Horror & Dark Fantasy

COSMIC POWERS

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Podcasts

Produced by Skyboat Media, and under the direction of Grammy and Audie award-winning narrator and producer Stefan Rudnicki, our podcast features audiobook-style recordings of four of the eight stories we publish each month in Lightspeed, released more or less on a weekly basis. To subscribe (free!) to the podcast, you'll either need our podcast RSS feed and put that into your favorite podcast client, or you can just subscribe via iTunes. All of our podcasts from Lightspeed: Year One are also available as an audiobook from Audible.com and Downpour.com.

 

 

Fiction

Figs, Detached

I ate the child and fell in love with the mother; I didn’t want to, but I didn’t know, I was new to town. The placenta tasted like raw ahi fed only on honey and dandelion. Inside it was pomegranate, was roe, was blood orange, was lymph. If I could regurgitate his love (my love, our love?) I would, but I can’t. Lacticifer sold his children at the Tenhen farmers market. I was hungry from moving into the house on the hill and rode down on my bike, the brake pads worn thin and worthless. He was short and wore mismatched socks, clogs, and Carhartt overalls.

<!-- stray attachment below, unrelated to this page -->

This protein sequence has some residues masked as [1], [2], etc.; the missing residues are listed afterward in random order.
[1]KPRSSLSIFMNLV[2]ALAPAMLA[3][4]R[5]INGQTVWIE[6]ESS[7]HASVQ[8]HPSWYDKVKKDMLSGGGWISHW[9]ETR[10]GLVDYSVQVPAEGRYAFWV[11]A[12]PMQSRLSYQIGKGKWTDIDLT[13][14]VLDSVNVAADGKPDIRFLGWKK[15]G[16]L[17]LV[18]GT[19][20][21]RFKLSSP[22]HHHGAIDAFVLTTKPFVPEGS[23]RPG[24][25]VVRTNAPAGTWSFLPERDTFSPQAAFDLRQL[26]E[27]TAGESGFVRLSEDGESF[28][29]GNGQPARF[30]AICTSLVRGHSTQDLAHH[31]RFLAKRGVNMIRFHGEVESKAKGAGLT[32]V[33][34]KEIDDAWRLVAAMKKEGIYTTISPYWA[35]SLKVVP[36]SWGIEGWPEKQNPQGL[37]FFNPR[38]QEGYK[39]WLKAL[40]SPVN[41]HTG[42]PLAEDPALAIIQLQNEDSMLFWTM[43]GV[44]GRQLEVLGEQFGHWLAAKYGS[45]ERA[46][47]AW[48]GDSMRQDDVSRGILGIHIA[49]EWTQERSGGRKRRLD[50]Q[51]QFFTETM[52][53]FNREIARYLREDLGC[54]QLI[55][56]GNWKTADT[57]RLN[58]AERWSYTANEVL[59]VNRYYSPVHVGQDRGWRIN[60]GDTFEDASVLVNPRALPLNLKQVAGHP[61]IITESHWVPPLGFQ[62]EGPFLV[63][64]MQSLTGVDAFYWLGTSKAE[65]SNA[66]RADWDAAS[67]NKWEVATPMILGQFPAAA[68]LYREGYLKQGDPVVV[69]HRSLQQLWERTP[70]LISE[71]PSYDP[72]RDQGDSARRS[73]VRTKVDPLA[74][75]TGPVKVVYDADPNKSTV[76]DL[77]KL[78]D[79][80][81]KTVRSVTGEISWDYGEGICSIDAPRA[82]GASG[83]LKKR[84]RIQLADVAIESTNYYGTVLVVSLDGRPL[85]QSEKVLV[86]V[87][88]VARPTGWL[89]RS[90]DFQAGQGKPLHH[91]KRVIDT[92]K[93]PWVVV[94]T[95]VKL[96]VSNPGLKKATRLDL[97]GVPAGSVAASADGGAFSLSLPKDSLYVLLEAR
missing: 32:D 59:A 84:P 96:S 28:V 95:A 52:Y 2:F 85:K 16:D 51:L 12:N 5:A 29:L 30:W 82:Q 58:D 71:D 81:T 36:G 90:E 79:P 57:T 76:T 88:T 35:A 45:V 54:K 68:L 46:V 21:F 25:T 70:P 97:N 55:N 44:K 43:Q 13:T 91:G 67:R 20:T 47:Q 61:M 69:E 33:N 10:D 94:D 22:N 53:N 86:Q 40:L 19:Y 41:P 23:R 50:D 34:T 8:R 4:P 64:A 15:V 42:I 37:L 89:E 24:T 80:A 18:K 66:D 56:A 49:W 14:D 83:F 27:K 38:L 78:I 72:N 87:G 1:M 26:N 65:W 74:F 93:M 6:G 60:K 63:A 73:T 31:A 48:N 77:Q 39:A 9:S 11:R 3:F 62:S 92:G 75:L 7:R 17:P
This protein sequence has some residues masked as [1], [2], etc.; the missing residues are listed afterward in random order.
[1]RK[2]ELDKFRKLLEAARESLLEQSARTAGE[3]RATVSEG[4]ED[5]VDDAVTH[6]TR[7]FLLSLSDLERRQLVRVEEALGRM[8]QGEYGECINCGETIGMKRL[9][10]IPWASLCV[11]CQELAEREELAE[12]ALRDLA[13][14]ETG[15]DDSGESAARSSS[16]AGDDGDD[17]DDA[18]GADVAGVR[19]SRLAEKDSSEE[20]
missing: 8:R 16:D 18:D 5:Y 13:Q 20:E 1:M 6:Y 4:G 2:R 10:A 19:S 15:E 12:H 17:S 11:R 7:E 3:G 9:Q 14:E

Fiction

Red Hood

There was a young girl whose grandma loved her fiercely, and so made for her a suit of skin. Her grandma brined the skin, scraped it free of fat and flesh, and soaked it in a brainy mash until it was soft and milky as a baby’s breath. She crafted an opening in the suit with leather cords to tie the flaps. “Promise me,” said the girl’s grandma, while she adjusted the fit, “that you’ll always wear this when you go outside.” The girl shook her arm and the skin waggled. “It’s still loose.” “That way you won’t outgrow it. Now promise me . . .”